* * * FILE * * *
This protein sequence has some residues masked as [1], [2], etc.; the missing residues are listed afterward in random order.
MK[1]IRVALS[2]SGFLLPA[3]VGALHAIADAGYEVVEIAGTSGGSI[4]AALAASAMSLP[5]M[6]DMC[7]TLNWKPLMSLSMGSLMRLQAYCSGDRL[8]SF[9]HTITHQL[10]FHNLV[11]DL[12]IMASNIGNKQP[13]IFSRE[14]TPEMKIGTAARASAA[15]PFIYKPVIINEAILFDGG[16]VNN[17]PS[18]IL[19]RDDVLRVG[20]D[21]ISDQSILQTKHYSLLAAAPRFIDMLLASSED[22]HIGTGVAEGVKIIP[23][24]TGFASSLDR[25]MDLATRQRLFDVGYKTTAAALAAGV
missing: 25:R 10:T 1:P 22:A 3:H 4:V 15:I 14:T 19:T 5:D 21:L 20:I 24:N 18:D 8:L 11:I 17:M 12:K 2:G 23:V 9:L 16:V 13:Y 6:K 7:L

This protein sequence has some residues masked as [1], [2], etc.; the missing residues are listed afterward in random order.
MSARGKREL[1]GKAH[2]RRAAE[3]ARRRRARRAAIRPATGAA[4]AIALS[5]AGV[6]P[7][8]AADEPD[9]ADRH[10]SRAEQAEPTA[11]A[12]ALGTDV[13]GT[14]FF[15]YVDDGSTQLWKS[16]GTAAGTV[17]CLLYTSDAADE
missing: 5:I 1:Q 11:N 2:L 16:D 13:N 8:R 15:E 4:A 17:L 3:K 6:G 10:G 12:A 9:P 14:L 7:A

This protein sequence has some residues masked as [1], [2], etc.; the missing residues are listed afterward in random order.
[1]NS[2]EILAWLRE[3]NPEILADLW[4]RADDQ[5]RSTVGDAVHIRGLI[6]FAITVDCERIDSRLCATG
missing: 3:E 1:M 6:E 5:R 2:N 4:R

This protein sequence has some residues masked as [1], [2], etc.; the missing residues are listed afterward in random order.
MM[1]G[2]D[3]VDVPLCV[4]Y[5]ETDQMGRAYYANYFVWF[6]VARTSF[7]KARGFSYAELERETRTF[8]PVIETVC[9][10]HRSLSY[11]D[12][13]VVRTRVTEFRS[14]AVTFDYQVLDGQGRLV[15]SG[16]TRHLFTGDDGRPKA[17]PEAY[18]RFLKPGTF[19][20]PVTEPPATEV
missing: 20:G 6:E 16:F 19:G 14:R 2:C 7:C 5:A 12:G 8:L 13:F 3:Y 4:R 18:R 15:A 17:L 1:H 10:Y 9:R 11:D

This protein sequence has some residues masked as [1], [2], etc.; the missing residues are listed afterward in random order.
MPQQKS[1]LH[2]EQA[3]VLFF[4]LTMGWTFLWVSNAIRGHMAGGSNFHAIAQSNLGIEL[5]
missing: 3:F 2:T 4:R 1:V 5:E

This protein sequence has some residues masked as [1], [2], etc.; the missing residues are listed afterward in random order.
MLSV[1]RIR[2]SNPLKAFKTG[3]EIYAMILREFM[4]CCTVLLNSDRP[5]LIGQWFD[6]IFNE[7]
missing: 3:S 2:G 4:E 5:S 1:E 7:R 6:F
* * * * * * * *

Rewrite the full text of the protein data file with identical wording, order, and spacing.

This protein sequence has some residues masked as [1], [2], etc.; the missing residues are listed afterward in random order.
MK[1]IRVALS[2]SGFLLPA[3]VGALHAIADAGYEVVEIAGTSGGSI[4]AALAASAMSLP[5]M[6]DMC[7]TLNWKPLMSLSMGSLMRLQAYCSGDRL[8]SF[9]HTITHQL[10]FHNLV[11]DL[12]IMASNIGNKQP[13]IFSRE[14]TPEMKIGTAARASAA[15]PFIYKPVIINEAILFDGG[16]VNN[17]PS[18]IL[19]RDDVLRVG[20]D[21]ISDQSILQTKHYSLLAAAPRFIDMLLASSED[22]HIGTGVAEGVKIIP[23][24]TGFASSLDR[25]MDLATRQRLFDVGYKTTAAALAAGV
missing: 25:R 10:T 1:P 22:A 3:H 4:V 15:I 14:T 19:T 5:D 21:L 20:I 24:N 18:D 8:L 11:I 17:M 12:K 2:G 23:V 9:L 16:V 13:Y 6:K 7:L

This protein sequence has some residues masked as [1], [2], etc.; the missing residues are listed afterward in random order.
MSARGKREL[1]GKAH[2]RRAAE[3]ARRRRARRAAIRPATGAA[4]AIALS[5]AGV[6]P[7][8]AADEPD[9]ADRH[10]SRAEQAEPTA[11]A[12]ALGTDV[13]GT[14]FF[15]YVDDGSTQLWKS[16]GTAAGTV[17]CLLYTSDAADE
missing: 5:I 1:Q 11:N 2:L 16:D 13:N 8:R 15:E 4:A 17:L 3:K 6:G 10:G 12:A 9:P 14:L 7:A

This protein sequence has some residues masked as [1], [2], etc.; the missing residues are listed afterward in random order.
[1]NS[2]EILAWLRE[3]NPEILADLW[4]RADDQ[5]RSTVGDAVHIRGLI[6]FAITVDCERIDSRLCATG
missing: 3:E 1:M 6:E 5:R 2:N 4:R

This protein sequence has some residues masked as [1], [2], etc.; the missing residues are listed afterward in random order.
MM[1]G[2]D[3]VDVPLCV[4]Y[5]ETDQMGRAYYANYFVWF[6]VARTSF[7]KARGFSYAELERETRTF[8]PVIETVC[9][10]HRSLSY[11]D[12][13]VVRTRVTEFRS[14]AVTFDYQVLDGQGRLV[15]SG[16]TRHLFTGDDGRPKA[17]PEAY[18]RFLKPGTF[19][20]PVTEPPATEV
missing: 20:G 6:E 16:F 19:G 14:R 2:C 7:C 5:A 12:G 8:L 13:F 3:Y 4:R 18:R 15:A 17:L 1:H 10:Y 9:R 11:D

This protein sequence has some residues masked as [1], [2], etc.; the missing residues are listed afterward in random order.
MPQQKS[1]LH[2]EQA[3]VLFF[4]LTMGWTFLWVSNAIRGHMAGGSNFHAIAQSNLGIEL[5]
missing: 3:F 2:T 4:R 1:V 5:E

This protein sequence has some residues masked as [1], [2], etc.; the missing residues are listed afterward in random order.
MLSV[1]RIR[2]SNPLKAFKTG[3]EIYAMILREFM[4]CCTVLLNSDRP[5]LIGQWFD[6]IFNE[7]
missing: 3:S 2:G 4:E 5:S 1:E 7:R 6:F